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OTT Puma M26-15
OTT Puma M26-15 MRAP (9686047211).jpg
OTT Puma M26-15
Place of originSouth Africa
Service history
Used bySee Users
Production history
ManufacturerOTT Technologies

The Puma M26-15 4x4 is an armored personnel carrier (APC) with mine and improvised explosive device (IED) protection. The main users are military, police and security companies during peacekeeping operations. The Puma M26 was designed by OTT Technologies, a South African firm linked to DynCorp International.[1] It is manufactured in South Africa and Mozambique.[2]


OTT Armoured Vehicles, a business unit of OTT Technologies (Pty) Ltd, first developed the Puma M26-15 as a cost-effective medium mine-protected vehicle. The M26-15 is a continuation of the Puma 4x2 mine-protected vehicle, which was successfully deployed in Iraq.


A Kenyan soldier speaks to a Somali with a PUMA M26-15 during an AMISCOM op.
A Kenyan soldier speaks to a Somali with a PUMA M26-15 during an AMISCOM op.

The main design parameter was to develop a lower-cost and robust mine-protected vehicle without compromising crew safety and quality, a vehicle that can be deployed successfully and safely in the harsh environments of Africa and other developing regions. The M26-15 with a crew complement of ten (driver and commander plus eight)[3] is a Tata 715TC 4x4 driveline, making it a robust and easy-to-maintain mine-protected vehicle with a low life-cycle cost.[3][4]

The eight-ton GVM M26-15 has a sustained road speed of 80 km/h, double-lane change capability of 70 km/h, gradient of 60% and a side-slope capability of more than 25°. Wide windows ensure a good situational awareness, while eleven shooting ports plus two roof hatches and a 360° cupola with a pintle mount for a light machine gun ensures quick and furious retaliation from the crew in case of an ambush.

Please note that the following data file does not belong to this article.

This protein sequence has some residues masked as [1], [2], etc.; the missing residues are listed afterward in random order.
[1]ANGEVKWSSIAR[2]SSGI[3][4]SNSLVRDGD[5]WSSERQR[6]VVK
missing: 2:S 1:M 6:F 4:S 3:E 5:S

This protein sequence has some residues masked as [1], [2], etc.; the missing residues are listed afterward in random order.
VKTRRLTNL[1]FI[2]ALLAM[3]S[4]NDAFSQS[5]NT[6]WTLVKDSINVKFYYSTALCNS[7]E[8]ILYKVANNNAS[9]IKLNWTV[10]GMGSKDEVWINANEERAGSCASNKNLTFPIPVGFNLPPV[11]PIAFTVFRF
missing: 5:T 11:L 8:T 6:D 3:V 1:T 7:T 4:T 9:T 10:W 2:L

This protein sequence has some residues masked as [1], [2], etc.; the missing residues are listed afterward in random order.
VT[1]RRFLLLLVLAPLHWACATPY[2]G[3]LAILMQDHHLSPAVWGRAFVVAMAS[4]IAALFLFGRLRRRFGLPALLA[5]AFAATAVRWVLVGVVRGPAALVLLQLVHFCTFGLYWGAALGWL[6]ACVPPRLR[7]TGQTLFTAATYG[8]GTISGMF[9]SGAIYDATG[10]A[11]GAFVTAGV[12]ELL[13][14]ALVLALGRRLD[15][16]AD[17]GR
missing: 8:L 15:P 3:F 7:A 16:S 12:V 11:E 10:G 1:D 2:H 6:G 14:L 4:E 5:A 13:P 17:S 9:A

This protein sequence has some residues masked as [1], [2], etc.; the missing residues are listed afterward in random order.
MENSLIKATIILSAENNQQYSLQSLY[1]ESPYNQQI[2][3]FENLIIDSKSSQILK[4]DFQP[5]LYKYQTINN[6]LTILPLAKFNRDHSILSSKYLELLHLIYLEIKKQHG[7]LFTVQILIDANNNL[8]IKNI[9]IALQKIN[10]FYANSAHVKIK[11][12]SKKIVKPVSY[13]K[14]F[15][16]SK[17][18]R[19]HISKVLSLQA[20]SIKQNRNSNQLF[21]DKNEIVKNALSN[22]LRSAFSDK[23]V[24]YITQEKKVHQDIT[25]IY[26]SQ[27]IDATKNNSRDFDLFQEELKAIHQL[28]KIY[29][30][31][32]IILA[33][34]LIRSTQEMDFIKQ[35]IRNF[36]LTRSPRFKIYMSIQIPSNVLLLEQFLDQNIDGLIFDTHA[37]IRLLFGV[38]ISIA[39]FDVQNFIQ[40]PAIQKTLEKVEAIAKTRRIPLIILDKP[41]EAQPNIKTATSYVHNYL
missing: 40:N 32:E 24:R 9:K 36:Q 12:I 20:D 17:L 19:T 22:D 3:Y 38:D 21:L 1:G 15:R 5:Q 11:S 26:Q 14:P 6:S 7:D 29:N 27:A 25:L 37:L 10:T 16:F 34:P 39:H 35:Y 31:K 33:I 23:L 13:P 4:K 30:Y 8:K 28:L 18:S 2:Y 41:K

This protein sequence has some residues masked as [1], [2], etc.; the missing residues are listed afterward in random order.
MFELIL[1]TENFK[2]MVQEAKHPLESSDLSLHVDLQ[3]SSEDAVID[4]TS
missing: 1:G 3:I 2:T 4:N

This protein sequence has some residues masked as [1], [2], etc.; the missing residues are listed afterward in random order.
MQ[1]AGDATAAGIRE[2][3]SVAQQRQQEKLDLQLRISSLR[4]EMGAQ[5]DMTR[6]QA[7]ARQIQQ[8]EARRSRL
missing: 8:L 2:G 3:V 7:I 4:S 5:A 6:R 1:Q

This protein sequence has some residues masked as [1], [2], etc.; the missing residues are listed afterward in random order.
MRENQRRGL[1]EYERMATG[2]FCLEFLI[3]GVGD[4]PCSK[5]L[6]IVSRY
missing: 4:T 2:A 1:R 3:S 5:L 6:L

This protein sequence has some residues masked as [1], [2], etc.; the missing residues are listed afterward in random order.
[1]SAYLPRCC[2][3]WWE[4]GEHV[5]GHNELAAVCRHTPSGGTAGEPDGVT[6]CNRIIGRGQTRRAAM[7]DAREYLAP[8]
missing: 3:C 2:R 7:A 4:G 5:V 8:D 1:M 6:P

Dynamic automotive tests were successfully completed at the internationally renowned Gerotek vehicle test track outside Pretoria.


PUMA M36 Mk 5

A 6x6 variant unveiled at the Africa Aerospace and Defense 2016 convention, they consist of an APC and armored recovery variant.[5] There are plans to market more variants such as an ambulance, command post and fire support vehicle armed with a 60mm or 81mm mortar.[5] It has two persons, commander and driver, seated in front while 10 at the rear, five seated at each side facing inward on blast-attenuating seats.[5]


OTT Technologies were accused in March 2014 of breaking customs, tax, and controlled goods laws in Mozambique while attempting to export South African built Puma M26-15 vehicles through the port of Maputo. Mozambican tax authorities impounded 16 Puma M36-MRAPS at the port of Maputo and OTT Technologies’ facility outside of Maputo until the completion of a multi-ministerial investigation into tax and arms control irregularities is complete.[1]

After a thorough investigation by the Mozambique Tax Authority and related departments, all allegations against OTT Technologies were withdrawn, and the 16 vehicles were unconditionally released for return to South Africa. The vehicles returned to South Africa in September 2016 and were shipped to West Africa shortly thereafter to commence in the peacekeeping operations that they were originally destined for.


  •  Burkina Faso: 31 M26s[6]
  •  Kenya: 150 M26s used in Somalia.[7] OTT has a workshop established in Nairobi under a contract to help the Kenyans repair the M26s.[8]
  •  Libya: Acquired M26s.
  •  Malawi: In 2013, 13 M26s delivered to Malawi.[7]
  •  Senegal: In 2014, 30 M26s delivered to Senegal which also included armored recovery vehicles.[7]


  1. ^ a b Guy Martin. "DynCorp rolls out first 16 armoured personnel carriers for UN mission in Mali". Retrieved 5 November 2014.
  2. ^ Mozambique: Armoured Cars were assembled in Matola
  3. ^ a b
  4. ^
  5. ^ a b c
  6. ^ International Institute for Strategic Studies (February 2016). "Chapter Nine: Sub-Saharan Africa" (PDF). The Military Balance 2016. 116. Routlegde. pp. 432–433. doi:10.1080/04597222.2016.1127636. ISBN 9781857438352.
  7. ^ a b c Binnie, Jeremy; de Cherisey, Erwan (2017). "New-model African armies" (PDF). Jane's. Archived (PDF) from the original on 22 June 2017.
  8. ^


This page was last edited on 29 June 2020, at 03:29
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